None of which means we should give up or succumb to evil. We are to fight it in our lives. And we are to offer pastoral care to all those suffering evil. God gives us the grace, the power, to do both if we choose to avail ourselves of him. But those actions form a way of life, not an intellectual understanding of evil nor are our efforts necessarily effective at reducing evil on some large scale. We are to offer our efforts nonetheless. That act in creation is part of our reasonable worship. It’s part of our eucharistic function as priests in creation.

But we need to resist evil, not solve it. If we focus on the latter, I think we make ourselves vulnerable.


The Jesus Prayer – Introduction

Posted: February 11th, 2011 | Author: | Filed under: Book Reviews, Prayer | Tags: , , , , , | 4 Comments »

This series of reflections is on The Jesus Prayer: The Ancient Desert Prayer that Tunes the Heart to God by Frederica Mathewes-Green.

In her introduction to the book, Frederica Mathewes-Green is careful to state that she is no expert in the practice of the Jesus Prayer. In fact, like most of us, she tends to often live as though she could “pull down a window shade” between God and herself. It’s something most of us do. We don’t pray constantly because we don’t live with a constant sense of the presence of God. If you pause and consider the way we live, it’s a bit ridiculous. In many ways we’re like the small child who hides her eyes and believes we can’t see her because she can’t see us. It’s endearing in a toddler, but we would look askance at an adult who still lived as though that were true. Yet, there is no place we can go where God is not.

Whither shall I go from thy Spirit? Or whither shall I flee from they presence? If I ascend to heaven, thou art there! If I make my bed in Sheol, thou art there! (Ps. 139:7-8)

Indeed, since God is the source of life and sustains all that is, if we could escape God’s presence, we would immediately cease to exist.

The Jesus Prayer is a means by which we learn to experience God directly. Our problem is that we do not perceive reality truly. I was listening to a lecture and I was struck by something said about the Transfiguration of our Lord. Jesus did not change during the transfiguration. He was always God — always filled with the divine uncreated light. Rather, people — including his disciples — were not able to see him truly. And in the Transfiguration they were granted the grace to experience the full reality of Jesus. We still have the same problem today. All creation is filled with the glory of God and we do not have eyes to see it.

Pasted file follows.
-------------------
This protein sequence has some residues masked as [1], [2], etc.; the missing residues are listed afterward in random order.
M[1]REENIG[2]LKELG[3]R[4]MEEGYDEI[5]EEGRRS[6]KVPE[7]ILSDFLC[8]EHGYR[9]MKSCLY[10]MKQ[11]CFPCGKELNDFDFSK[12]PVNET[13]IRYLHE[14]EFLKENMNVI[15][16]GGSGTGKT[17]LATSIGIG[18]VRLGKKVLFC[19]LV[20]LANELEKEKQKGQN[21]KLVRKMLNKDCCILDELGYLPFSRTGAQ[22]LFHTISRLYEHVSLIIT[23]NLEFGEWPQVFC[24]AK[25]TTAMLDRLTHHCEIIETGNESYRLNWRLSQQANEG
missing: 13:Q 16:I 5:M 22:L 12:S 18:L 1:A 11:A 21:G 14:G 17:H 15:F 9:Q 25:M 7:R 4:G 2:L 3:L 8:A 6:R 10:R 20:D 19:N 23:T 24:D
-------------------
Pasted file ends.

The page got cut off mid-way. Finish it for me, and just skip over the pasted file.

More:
Khouria Frederica mentions the nous in her introduction. I’ve written about it before, but I like the way she describes it. The cogitative part of our mind, the intellect, is not the nous. Rather, the nous is the receptive part of our mind. It’s the part that experiences, that understands. The Jesus Prayer helps us still our noisy intellect so we can perceive and hear God. That strikes me as an especially good description.

There is an aspect of learning to still the mind in forms of meditation that I’ve practiced in the past. I’ve always had a sense that some aspect of that was needed in Christian practice even before the Jesus Prayer came to me. “Be still and know that I am God,” the psalter exhorts, but the truth is that we do not know how to be still. Our minds never stop whirling.

When Christians pray the Jesus Prayer, we are trying to still our mind in order to open our nous to God. It’s a very specific goal and we call on Jesus as Lord to have mercy on us and help us. As someone who is now a Christian looking back on some of those other forms of meditation I’ve practiced I see the danger that I didn’t see then. We do not wish to open ourselves, our nous, to receive anything or any experience. That is unwise. Rather we seek to hear and experience the one we call Lord.